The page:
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Do Nurses Have Worse Pregnancy Outcomes Than Non-Nurses?

Authors

  • Hui-Ju Yang NA, MS,

    nurse anesthetist, PhD candidate
    1. Department of Anesthesiology, Taipei Veterans General Hospital, Taipei, Taiwan
    2. Department of Nursing, National Yang-Ming University, Taipei, Taiwan
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  • Feng-Yu Kao MS,

    PhD candidate
    1. Institute of Public Health, National Yang-Ming University, Taipei, Taiwan
    2. National Health Insurance Administration, Taipei, Taiwan
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  • Yiing-Jeng Chou MD, PhD,

    Professor
    1. Institute of Public Health, National Yang-Ming University, Taipei, Taiwan
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  • Nicole Huang PhD,

    Professor
    1. Institute of Hospital and Health Care Administration, National Yang-Ming University, Taipei, Taiwan
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  • Kuang-Yi Chang MD, PhD,

    Attending Physician
    1. Department of Anesthesiology, Taipei Veterans General Hospital, Taipei, Taiwan
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  • Li-Yin Chien ScD

    Professor, Corresponding author
    1. Institute of Clinical and Community Health Nursing, National Yang-Ming University, Taipei, Taiwan
    • Address correspondence to Li-Yin Chien, RN, ScD, MPH, Institute of Clinical and Community Health Nursing, National Yang-Ming University, 155 Li-Nong Street, Sec. 2, Bei-Tou, Taipei 11221, Taiwan.

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Abstract

Background

Nurses encounter multiple occupational exposures at work which may harm their reproductive health. The purpose of the study was to compare pregnancy complications and outcomes including cesarean deliveries, tocolysis, miscarriage, and preterm labor between female nurses and comparable women who were not nurses in Taiwan.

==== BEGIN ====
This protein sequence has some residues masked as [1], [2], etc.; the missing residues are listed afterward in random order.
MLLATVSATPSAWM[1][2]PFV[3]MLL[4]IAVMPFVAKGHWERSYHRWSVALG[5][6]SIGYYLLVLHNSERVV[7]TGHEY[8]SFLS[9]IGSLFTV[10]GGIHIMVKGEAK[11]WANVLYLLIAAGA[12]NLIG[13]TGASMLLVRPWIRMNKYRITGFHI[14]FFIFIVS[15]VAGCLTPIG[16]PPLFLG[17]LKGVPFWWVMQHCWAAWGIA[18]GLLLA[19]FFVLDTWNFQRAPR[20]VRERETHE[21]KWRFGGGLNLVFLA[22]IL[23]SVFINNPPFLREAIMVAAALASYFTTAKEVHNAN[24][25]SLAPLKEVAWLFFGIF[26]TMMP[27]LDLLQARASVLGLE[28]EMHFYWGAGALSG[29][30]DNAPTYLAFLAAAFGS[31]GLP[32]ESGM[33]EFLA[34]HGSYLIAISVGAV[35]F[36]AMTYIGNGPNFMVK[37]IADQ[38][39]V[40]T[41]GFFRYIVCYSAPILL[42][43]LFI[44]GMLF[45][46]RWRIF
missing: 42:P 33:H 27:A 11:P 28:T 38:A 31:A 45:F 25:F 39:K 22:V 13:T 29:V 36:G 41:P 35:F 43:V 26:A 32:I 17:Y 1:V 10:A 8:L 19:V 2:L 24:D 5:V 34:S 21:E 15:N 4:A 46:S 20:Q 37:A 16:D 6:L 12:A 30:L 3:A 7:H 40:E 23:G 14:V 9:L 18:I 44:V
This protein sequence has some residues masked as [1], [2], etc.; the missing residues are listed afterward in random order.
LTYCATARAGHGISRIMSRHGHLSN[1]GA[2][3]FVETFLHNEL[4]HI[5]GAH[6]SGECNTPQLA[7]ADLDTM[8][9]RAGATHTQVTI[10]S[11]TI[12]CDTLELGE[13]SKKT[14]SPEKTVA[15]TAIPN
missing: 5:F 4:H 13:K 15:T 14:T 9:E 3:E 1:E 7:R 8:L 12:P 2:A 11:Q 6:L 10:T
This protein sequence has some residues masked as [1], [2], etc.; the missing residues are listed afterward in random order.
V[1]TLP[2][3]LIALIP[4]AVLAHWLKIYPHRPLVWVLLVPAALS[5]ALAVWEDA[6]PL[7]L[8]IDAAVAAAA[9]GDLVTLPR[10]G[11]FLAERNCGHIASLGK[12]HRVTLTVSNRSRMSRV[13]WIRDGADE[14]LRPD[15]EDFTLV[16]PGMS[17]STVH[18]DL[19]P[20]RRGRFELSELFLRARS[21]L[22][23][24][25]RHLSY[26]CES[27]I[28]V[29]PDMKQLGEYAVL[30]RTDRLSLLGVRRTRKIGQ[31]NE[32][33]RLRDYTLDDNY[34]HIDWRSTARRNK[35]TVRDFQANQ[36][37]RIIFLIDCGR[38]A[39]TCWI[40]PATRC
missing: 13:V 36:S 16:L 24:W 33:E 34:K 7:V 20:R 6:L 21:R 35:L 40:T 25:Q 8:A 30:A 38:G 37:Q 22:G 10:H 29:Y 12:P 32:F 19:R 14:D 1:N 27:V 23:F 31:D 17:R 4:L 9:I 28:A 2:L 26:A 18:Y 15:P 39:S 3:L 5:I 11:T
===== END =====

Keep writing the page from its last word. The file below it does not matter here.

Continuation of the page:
Methods

This nationwide population-based study was performed using the National Health Insurance Research Database from 1997 to 2008. We identified 3,656 pregnancies among 2,326 nurses and 111,889 pregnancies among 74,919 non-nurses. A generalized estimating equation was used to compare risks between the two groups.

Results

The rates of tocolysis (28.6 vs 22.3%), miscarriage (6.0 vs 5.3%), and preterm labor (8.1 vs 4.4%) were significantly higher among nurses than non-nurses. After adjustment for background differences, nurses had significantly higher risks for cesarean section (adjusted OR 1.12 [95% confidence interval (CI) 1.03–1.22]), tocolysis (OR 1.18 [95% CI 1.09–1.29]), and preterm labor (OR 1.46 [95% CI 1.28–1.67]) than non-nurses.

Conclusions

Nurses are at higher risk for cesarean section, tocolysis, and preterm labor than non-nurses. Occupational exposure related to these adverse pregnancy outcomes should be examined. Strategies to decrease the risks should be developed to improve reproductive health among nurses.

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